Next up: First Amendment law on Monday. I've been told that Eugene Volokh gives excruciatingly difficult exams in which he expects his students to write a Supreme Court opinion -- something Prof. Volokh did as a law clerk for Justice O'Connor. I'm not sure if he's scouting future talent or having a little professorial fun with us. In any case, it should be challenging.

Wednesday, April 30, 2003
 
Admin note - light blogging until May 7
Unfortunately, I can't just go to law school and learn the law for its own sake. UCLA has to test my knowledge, and unfortunately, they choose the all-or-nothing final exam to do so. Barring some major news story, like the capture of Saddam or Osama (alive), I'll be out of the net for the next 8 days. In my absence, please check out the blogs I recommend on the left side of the page -- especially DefenseTech, Casus Belli, Winds of Change, and CommandPost for military stuff.


 
State Department releases its annual report on "Patterns of Global Terrorism"

While researching a briefing for my reserve unit on terrorism, I found the State Department's 2002 report on Patterns of Global Terrorism, which was released today and placed on the State Department website. This is one of the most exhaustive (unclassified) surveys by the federal government on terrorism, and it's well worth the read.
This report is submitted in compliance with Title 22 of the United States Code, Section 2656f(a), which requires the Department of State to provide Congress a full and complete annual report on terrorism for those countries and groups meeting the criteria of Section (a)(1) and (2) of the Act. As required by legislation, the report includes detailed assessments of foreign countries where significant terrorist acts occurred, and countries about which Congress was notified during the preceding five years pursuant to Section 6(j) of the Export Administration Act of 1979 (the so-called terrorist-list countries that have repeatedly provided state support for international terrorism). In addition, the report includes all relevant information about the previous year’s activities of individuals, terrorist organizations, or umbrella groups known to be responsible for the kidnapping or death of any US citizen during the preceding five years and groups known to be financed by state sponsors of terrorism.


Tuesday, April 29, 2003
 
What happened in Falluja?

The first reports of the incident in Falluja, in which American soldiers appear to have shot and killed 15 Iraqi civilians protesting their presence, are almost certainly wrong. Or, at the very least, they are tainted by the adrenaline which corrupts all first reports in wartime. Yet, even if they are partially true, these first reports are disturbing. The New York Times reports, along with other media, that American soldiers received rifle fire from a crowd of Iraqi civilians protesting their occupation of a school in Falluja which occurred at night. The paratroopers of the 82nd Airborne Division returned fire, killing 15 and wounding more than 75, according to Iraqi medical officials.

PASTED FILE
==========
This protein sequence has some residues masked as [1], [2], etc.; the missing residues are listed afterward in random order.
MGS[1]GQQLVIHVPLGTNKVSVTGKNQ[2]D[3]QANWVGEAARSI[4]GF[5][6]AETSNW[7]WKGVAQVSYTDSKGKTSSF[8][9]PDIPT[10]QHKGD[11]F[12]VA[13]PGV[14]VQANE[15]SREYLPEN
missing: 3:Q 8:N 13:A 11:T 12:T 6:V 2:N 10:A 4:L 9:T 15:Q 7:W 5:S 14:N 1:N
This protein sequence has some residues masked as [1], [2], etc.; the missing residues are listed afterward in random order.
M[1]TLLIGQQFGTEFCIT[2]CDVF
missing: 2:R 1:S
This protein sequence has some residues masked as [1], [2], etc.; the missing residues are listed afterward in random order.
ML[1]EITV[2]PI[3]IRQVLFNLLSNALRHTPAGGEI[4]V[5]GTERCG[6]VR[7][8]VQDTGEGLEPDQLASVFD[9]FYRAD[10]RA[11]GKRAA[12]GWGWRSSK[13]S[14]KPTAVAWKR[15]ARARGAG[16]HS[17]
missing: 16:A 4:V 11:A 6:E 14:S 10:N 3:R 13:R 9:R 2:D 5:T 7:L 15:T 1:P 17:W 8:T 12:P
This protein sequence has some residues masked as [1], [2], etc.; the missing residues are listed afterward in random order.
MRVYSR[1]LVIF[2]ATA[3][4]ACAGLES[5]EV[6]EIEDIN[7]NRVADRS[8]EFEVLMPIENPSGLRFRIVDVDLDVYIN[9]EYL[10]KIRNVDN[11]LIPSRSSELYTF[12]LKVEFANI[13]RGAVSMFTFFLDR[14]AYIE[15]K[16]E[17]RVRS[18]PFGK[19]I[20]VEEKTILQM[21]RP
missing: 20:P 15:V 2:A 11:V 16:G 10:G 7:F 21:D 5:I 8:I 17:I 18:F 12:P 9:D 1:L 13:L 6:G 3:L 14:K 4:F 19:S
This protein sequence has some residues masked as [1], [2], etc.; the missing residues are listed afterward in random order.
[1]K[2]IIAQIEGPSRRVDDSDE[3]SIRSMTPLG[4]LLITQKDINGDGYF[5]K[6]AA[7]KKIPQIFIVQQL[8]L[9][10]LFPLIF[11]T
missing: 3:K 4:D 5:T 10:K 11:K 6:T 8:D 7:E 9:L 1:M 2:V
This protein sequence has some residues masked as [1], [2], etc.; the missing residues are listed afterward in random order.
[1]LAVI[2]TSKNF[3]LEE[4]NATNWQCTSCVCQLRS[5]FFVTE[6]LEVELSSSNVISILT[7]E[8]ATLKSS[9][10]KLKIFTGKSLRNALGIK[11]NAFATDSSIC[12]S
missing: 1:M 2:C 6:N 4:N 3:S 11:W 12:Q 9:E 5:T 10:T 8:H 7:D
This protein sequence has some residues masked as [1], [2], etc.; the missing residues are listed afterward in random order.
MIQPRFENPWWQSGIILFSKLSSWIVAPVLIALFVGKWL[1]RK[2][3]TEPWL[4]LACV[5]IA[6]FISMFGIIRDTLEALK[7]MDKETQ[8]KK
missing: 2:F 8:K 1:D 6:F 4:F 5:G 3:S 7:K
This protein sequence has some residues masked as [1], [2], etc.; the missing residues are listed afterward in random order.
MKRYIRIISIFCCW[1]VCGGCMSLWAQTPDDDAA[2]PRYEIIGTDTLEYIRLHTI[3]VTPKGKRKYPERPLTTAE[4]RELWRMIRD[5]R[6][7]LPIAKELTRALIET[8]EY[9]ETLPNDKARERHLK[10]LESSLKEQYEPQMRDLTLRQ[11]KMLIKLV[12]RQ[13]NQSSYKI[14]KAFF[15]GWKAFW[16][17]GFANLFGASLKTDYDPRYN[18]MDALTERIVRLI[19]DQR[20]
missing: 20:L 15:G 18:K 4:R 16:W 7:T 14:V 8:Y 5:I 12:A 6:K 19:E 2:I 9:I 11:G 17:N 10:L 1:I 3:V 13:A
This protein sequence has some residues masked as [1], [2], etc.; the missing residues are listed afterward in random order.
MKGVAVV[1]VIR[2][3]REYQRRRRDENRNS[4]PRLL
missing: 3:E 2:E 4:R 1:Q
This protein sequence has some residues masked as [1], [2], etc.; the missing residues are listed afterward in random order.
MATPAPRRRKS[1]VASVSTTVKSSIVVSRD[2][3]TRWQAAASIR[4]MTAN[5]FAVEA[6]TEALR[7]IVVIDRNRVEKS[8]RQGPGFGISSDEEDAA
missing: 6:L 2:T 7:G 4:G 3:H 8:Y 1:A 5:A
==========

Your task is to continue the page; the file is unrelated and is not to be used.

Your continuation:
There were few details about the shootings that the Americans and residents could agree on today, apart from the fact that it began with a demonstration of perhaps 200 people, some shouting slogans in support of Mr. Hussein on his 66th birthday. Soldiers said it was a night of far more gunfire and rock-throwing than had been usual in this city of mostly Sunni Muslims, many still loyal to Mr. Hussein.

The demonstrators gathered after evening prayers sometime after 9 p.m., first stopping at the headquarters of one unit of American soldiers in the Nazzal neighborhood. An American officer, Capt. Mike Riedmuller, said some in the crowd fired automatic rifles in the air, but he said the soldiers did not fire at the demonstrators because they did not feel they were being shot at directly.

He said the crowd then moved several blocks away to the yellow, two-story Al Qaed school, where American soldiers had positioned themselves for the previous three nights. The two versions of what happened there diverge sharply.

Lt. Wes Davidson, an officer at the school, said that about 20 to 30 demonstrators were shooting rifles mostly in the air, and that the soldiers responded with smoke grenades.

Then, he said, several more people with rifles appeared from three houses across from the school and began shooting directly at the soldiers, as did others among the demonstrators and from the houses' roofs.

Both Lieutenant Davidson and Captain Riedmuller said the Americans returned fire precisely.

"Our soldiers returned deliberately aimed fire at people with weapons, and only at people with weapons," Captain Riedmuller said.
Analysis: The fog of war is thick in situations like this, more so because all of this happened at night. Sure, the 82nd Airborne had great night-vision optics (e.g. AN/PVS-14 and AN/PAQ-4C) and they trained on how to engage targets at night. But even the best shots would have trouble engaging moving riflemen in a civilian crowd at night from any distance -- particularly when the Iraqi shooters are concealing their weapons or hiding behind civilians. Responding to this kind of rifle fire from a crowd is extremely difficult; it's almost guaranteed to result in civilian casualties. I think it's likely is that such rifle fire was used by an instigator to provoke exactly this kind of incident. Someone wanted to make the American army look bad -- and they succeeded.